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29 Apr 2014 Report: Coalfield Disability Witness Seminar - Angela Turner

 

The project team based at Strathclyde held a ‘Witness Seminar’ at the Scottish Oral History Centre on the 28th of April. The four witnesses invited to speak were Nicky Wilson (General Secretary, NUM Scotland), Myrette Bracken (social worker, CISWO), David McWinnie (ex-miner with pneumoconiosis and COPD) and Alex Bennett (NUM representative on Medical Appeals Tribunals). The day began with the four individual eye witness testimonies and was followed by a wider discussion which included all the seminar participants.

Each of the four witnesses spoke about their experiences of disability in the Scottish coalfields. These testimonies revealed many significant and distinctive aspects of disability in mining communities. All four speakers pointed to the high incidence and visibility of disabling injury and disease amongst miners. They also spoke about the ways in which disabled miners often continued to work post- injury. A number of testimonies highlighted the importance of community networks, organisations such as CISWO and the role of the union in supporting injured miners and their families.  The testimonies however pointed to the difficulties involved in claiming compensation for disablement or disease and the ongoing issues associated with the recognition of conditions such as pneumoconiosis and COPD.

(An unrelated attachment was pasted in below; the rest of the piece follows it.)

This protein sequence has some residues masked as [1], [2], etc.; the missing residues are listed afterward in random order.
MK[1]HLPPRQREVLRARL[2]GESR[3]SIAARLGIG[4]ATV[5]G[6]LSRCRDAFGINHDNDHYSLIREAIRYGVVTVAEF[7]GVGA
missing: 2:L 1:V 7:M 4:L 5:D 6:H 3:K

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[Participants at the witness seminar - click for larger image]

 

The audience included representatives from museums and archives, community groups, medicine, education and the Scottish Parliament. The resulting questions and discussions again highlighted important themes and issues to consider for our project and work beyond. For example questions were raised over concepts of identity and how appropriate a label ‘disability’ was in these communities. In addition there was a great deal of discussion about the importance of mental as well as physical health. In particular witnesses spoke of the high levels of trauma associated with working underground and in witnessing or being involved in serious accidents.

The seminar has been fully recorded and will be available as a resource over the next few weeks. We hope to use it both in considering themes and research questions for future work but also as a teaching resource for our oral and health history students. 

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